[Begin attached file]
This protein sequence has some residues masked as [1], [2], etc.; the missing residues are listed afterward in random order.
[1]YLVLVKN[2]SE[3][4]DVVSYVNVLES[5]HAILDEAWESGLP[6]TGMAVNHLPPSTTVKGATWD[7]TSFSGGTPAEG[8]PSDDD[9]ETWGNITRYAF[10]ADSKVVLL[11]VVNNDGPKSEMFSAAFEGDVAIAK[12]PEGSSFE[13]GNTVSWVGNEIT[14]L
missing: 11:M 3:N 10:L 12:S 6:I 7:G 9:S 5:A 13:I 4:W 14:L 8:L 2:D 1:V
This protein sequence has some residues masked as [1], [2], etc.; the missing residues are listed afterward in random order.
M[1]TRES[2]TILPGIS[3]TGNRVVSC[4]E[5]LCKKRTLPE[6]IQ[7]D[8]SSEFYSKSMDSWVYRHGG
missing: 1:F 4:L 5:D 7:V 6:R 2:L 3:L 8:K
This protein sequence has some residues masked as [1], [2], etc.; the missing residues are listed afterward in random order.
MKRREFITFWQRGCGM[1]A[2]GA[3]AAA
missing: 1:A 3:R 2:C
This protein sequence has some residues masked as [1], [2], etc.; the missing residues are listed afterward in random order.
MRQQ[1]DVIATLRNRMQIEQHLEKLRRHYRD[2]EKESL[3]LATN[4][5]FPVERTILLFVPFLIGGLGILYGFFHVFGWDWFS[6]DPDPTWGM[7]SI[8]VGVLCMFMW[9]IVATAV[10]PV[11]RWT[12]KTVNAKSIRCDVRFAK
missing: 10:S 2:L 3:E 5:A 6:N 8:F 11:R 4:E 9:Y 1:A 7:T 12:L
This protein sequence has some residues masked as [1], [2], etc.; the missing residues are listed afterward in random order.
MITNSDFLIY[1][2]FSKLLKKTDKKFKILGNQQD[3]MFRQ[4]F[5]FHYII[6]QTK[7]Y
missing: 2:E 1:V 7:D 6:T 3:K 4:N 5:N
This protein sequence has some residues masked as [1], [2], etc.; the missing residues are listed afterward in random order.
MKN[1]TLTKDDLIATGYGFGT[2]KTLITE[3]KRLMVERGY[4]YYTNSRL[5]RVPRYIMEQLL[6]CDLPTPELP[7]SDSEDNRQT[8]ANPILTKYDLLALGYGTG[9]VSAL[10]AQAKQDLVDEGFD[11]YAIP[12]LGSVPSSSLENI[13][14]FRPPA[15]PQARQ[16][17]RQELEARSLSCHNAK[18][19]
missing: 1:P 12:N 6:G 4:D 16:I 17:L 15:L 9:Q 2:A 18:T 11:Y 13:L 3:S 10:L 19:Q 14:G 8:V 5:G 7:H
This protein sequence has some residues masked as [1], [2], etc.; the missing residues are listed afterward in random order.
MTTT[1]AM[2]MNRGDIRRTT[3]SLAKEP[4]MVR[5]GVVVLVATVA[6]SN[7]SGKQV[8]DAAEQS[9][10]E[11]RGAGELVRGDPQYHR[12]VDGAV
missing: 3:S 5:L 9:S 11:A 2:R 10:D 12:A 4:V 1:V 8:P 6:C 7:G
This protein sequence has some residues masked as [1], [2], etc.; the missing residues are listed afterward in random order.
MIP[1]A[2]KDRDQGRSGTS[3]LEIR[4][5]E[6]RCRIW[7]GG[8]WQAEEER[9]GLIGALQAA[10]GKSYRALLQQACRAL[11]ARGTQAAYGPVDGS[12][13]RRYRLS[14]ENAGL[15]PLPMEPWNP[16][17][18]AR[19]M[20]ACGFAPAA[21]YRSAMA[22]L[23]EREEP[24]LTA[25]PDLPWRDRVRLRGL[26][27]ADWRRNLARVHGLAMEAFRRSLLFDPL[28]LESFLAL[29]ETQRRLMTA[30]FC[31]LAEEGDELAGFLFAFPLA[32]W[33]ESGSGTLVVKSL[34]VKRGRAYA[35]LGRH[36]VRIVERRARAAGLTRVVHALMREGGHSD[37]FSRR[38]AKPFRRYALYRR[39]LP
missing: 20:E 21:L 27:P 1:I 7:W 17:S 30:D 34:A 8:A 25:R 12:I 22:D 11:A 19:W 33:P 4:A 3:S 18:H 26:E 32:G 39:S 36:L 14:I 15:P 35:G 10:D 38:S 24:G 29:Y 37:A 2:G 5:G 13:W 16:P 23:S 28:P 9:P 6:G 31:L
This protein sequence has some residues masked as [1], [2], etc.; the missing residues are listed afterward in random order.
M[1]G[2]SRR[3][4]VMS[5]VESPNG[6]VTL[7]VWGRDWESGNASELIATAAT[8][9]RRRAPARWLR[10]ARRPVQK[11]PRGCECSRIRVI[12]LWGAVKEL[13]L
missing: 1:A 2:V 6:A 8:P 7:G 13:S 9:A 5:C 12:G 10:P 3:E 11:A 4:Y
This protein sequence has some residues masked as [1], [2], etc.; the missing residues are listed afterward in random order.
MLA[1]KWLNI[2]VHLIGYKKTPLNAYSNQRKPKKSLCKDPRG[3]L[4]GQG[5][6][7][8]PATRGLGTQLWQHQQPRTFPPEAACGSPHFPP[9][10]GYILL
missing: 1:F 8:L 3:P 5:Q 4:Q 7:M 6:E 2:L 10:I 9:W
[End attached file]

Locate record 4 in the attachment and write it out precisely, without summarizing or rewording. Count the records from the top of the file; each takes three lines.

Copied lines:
This protein sequence has some residues masked as [1], [2], etc.; the missing residues are listed afterward in random order.
MRQQ[1]DVIATLRNRMQIEQHLEKLRRHYRD[2]EKESL[3]LATN[4][5]FPVERTILLFVPFLIGGLGILYGFFHVFGWDWFS[6]DPDPTWGM[7]SI[8]VGVLCMFMW[9]IVATAV[10]PV[11]RWT[12]KTVNAKSIRCDVRFAK
missing: 10:S 2:L 3:E 5:A 6:N 8:F 11:R 4:E 9:Y 1:A 7:T 12:L